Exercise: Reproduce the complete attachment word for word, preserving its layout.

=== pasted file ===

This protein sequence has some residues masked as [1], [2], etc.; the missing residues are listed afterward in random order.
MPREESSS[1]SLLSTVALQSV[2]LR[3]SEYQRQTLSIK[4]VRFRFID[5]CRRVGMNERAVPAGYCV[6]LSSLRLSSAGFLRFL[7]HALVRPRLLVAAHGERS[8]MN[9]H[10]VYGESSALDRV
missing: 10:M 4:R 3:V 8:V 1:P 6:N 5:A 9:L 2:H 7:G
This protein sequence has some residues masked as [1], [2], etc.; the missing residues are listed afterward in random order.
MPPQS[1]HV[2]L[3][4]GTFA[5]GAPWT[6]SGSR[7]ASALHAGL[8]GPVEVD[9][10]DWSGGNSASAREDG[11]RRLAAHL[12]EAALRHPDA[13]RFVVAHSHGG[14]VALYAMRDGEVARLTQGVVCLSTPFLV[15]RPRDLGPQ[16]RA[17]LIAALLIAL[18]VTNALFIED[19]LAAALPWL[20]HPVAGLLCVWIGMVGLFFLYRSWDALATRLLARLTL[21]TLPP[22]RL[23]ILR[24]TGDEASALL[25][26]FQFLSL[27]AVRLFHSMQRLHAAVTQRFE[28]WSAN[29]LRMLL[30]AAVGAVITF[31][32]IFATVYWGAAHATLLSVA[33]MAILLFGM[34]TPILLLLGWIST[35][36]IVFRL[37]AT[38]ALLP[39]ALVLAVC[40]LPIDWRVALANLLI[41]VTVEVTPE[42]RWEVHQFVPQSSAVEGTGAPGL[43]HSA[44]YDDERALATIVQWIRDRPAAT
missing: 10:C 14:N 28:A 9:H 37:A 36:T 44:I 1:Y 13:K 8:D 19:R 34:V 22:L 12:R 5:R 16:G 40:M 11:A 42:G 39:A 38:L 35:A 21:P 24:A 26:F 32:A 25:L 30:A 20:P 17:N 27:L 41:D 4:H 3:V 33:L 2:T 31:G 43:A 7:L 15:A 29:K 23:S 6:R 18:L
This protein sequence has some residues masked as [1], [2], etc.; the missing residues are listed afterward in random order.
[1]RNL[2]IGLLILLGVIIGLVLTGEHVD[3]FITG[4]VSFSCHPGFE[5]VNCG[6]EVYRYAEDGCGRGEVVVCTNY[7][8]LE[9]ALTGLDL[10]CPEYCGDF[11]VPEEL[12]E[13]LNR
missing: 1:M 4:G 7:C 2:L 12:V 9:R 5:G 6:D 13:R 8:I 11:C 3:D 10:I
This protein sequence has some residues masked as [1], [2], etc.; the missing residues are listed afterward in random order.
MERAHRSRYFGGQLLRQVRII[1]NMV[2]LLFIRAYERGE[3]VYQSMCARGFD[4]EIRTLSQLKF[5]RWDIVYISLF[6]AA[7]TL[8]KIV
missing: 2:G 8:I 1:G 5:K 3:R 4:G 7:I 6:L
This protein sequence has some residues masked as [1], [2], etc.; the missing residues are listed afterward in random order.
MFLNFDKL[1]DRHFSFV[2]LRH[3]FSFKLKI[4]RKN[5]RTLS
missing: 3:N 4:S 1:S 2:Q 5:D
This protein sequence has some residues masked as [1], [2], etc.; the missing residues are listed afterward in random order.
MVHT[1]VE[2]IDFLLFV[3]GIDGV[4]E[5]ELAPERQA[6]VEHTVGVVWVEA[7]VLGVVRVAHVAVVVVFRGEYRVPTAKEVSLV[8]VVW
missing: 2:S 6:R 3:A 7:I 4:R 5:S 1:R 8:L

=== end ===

This protein sequence has some residues masked as [1], [2], etc.; the missing residues are listed afterward in random order.
MPREESSS[1]SLLSTVALQSV[2]LR[3]SEYQRQTLSIK[4]VRFRFID[5]CRRVGMNERAVPAGYCV[6]LSSLRLSSAGFLRFL[7]HALVRPRLLVAAHGERS[8]MN[9]H[10]VYGESSALDRV
missing: 10:M 4:R 3:V 8:V 1:P 6:N 5:A 9:L 2:H 7:G
This protein sequence has some residues masked as [1], [2], etc.; the missing residues are listed afterward in random order.
MPPQS[1]HV[2]L[3][4]GTFA[5]GAPWT[6]SGSR[7]ASALHAGL[8]GPVEVD[9][10]DWSGGNSASAREDG[11]RRLAAHL[12]EAALRHPDA[13]RFVVAHSHGG[14]VALYAMRDGEVARLTQGVVCLSTPFLV[15]RPRDLGPQ[16]RA[17]LIAALLIAL[18]VTNALFIED[19]LAAALPWL[20]HPVAGLLCVWIGMVGLFFLYRSWDALATRLLARLTL[21]TLPP[22]RL[23]ILR[24]TGDEASALL[25][26]FQFLSL[27]AVRLFHSMQRLHAAVTQRFE[28]WSAN[29]LRMLL[30]AAVGAVITF[31][32]IFATVYWGAAHATLLSVA[33]MAILLFGM[34]TPILLLLGWIST[35][36]IVFRL[37]AT[38]ALLP[39]ALVLAVC[40]LPIDWRVALANLLI[41]VTVEVTPE[42]RWEVHQFVPQSSAVEGTGAPGL[43]HSA[44]YDDERALATIVQWIRDRPAAT
missing: 10:C 14:N 28:A 9:H 37:A 36:T 44:I 1:Y 13:K 8:D 19:R 34:V 22:L 12:R 5:R 16:G 40:M 11:A 42:G 39:A 38:L 35:A 21:P 24:A 26:F 32:A 25:L 30:A 20:P 17:N 27:L 41:D 4:H 3:V 33:L 2:T 31:G 43:A 7:L 15:A 29:K 23:S 6:R 18:L
This protein sequence has some residues masked as [1], [2], etc.; the missing residues are listed afterward in random order.
[1]RNL[2]IGLLILLGVIIGLVLTGEHVD[3]FITG[4]VSFSCHPGFE[5]VNCG[6]EVYRYAEDGCGRGEVVVCTNY[7][8]LE[9]ALTGLDL[10]CPEYCGDF[11]VPEEL[12]E[13]LNR
missing: 1:M 4:G 7:C 2:L 12:V 9:R 5:G 6:D 13:R 8:I 11:C 3:D 10:I
This protein sequence has some residues masked as [1], [2], etc.; the missing residues are listed afterward in random order.
MERAHRSRYFGGQLLRQVRII[1]NMV[2]LLFIRAYERGE[3]VYQSMCARGFD[4]EIRTLSQLKF[5]RWDIVYISLF[6]AA[7]TL[8]KIV
missing: 2:G 8:I 1:G 5:K 3:R 4:G 7:I 6:L
This protein sequence has some residues masked as [1], [2], etc.; the missing residues are listed afterward in random order.
MFLNFDKL[1]DRHFSFV[2]LRH[3]FSFKLKI[4]RKN[5]RTLS
missing: 3:N 4:S 1:S 2:Q 5:D
This protein sequence has some residues masked as [1], [2], etc.; the missing residues are listed afterward in random order.
MVHT[1]VE[2]IDFLLFV[3]GIDGV[4]E[5]ELAPERQA[6]VEHTVGVVWVEA[7]VLGVVRVAHVAVVVVFRGEYRVPTAKEVSLV[8]VVW
missing: 2:S 6:R 3:A 7:I 4:R 5:S 1:R 8:L